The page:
• Q: about your projects, features, bugs – something you’d like to share
    • M: dev environment – hard to build these. Long slog through virtual machine (e.g. fedora 2.1 was still in alpha)… lots of patience, and a new computer. Taking notes – wrote everything down, error messages etc so can do on next install, take to project maintainer as suggestions for things to go into instructions.
    • A: pymongo sometimes gets a bug that spirals out of control, and ends up being a python bug (that’s already been reported)… e.g. multiprocessing bug that took time to figure out. Getting a copy of the project is a big step towards actually contributing.
    • J: like perfect storm types of bugs, e.g. json schema had a bug… likes semantic versioning, maintaining backwards compatibility… a release was broken and put out, got bug report 6 hours after release from people in big orgs (e.g. openstack, mediawiki)… tiny detail – pip environment markers – broke the release; lots of people; doesn’t like fixing bugs until have regression test in place = pressure is on… did in 24 hours…
    • B: asynch in Tornado Async is interator returning awaitable objects, python library asynchio had different interpretation- trying to mix them, got stack overflows endlessly trying to convert objects. Still an open issue- did a workaround, but other code will have similar problems with it.
    • D: rewrote hash table function in git, git merge started crashing… because of the fix… git index is also called cache and staging area, depending of which part of code you’re in… created nightmares on macs… weirdass pointer being pulled out from under code whilst still in use – only happened on a mac on certain large merges… but patch not accepted the first way was written, so rewrote a different way
  • Q: anything your OS projects want help with now?
    • M: has a bug list – look for Gnome Music getting started page. “Gnome Love Bugs” https://bugs.debian.org/cgi-bin/pkgreport.cgi?pkg=gnome-music;dist=unstable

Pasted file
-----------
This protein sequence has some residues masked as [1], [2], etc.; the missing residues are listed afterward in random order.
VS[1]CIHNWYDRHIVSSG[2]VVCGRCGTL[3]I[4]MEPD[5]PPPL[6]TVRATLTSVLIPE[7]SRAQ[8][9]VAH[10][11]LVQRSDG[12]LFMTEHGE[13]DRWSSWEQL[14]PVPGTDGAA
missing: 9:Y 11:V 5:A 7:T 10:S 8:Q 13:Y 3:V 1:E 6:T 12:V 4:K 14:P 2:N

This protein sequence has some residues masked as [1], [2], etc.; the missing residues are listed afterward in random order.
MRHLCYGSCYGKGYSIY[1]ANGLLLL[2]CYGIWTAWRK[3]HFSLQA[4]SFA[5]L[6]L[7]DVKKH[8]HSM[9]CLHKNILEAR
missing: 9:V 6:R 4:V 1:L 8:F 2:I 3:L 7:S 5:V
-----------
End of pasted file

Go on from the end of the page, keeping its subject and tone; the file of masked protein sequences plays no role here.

• A: lot of mongodb driver things to work on… any time release, looking for people to test for bugs – finding one = starting a conversation. Drivers have various levels of accessible bugs… mongodb is too big a place to start in.  And Mongodb is hiring.
    • J: Twisted has tedious but beginner-friendly work; J has proof of concept projects that wrote parts he needed (e.g. docker python bindings are literal translations of command line commands –  can jump in and extend out that library), etc. code lives on github https://github.com/Julian… not heavily organised.
    • B: cockroachdb has well-organised bug list. https://github.com/cockroachdb/cockroach – can talk to B about stuff that’s not well-organised.
    • D: git doesn’t have a public bug list, but can look at unit tests and see known failures… need to ask git if they’re things that people care about.  Also e.g. “git rm” removes entire account? (is not filed yet). (all panelists are hiring!)
  • Audience questions:
  • Q: Dropbox might be a good starter project.
  • Q: Setting aside time to work on OS? A: motivated by other people – find someone interested in working on a project. Take advantage of frustration – immediately after frustration, try to work something out.
  • Q: How do you deal with ownership in companies based on OS? Ordinary employee = work for hire. Contract employee = 20-point test, but can override that in the contract. Ownership matters if you want to enforce the license – need copyrights to do this.
  • Q: licenses? Apache vs MIT vs GPL? Prefer for most things copyleft (e.g. GPL), otherwise adoption. More permissive, e.g. Apache, MIT. But use FSF-approved license, e.g. Apache, MIT or GPL.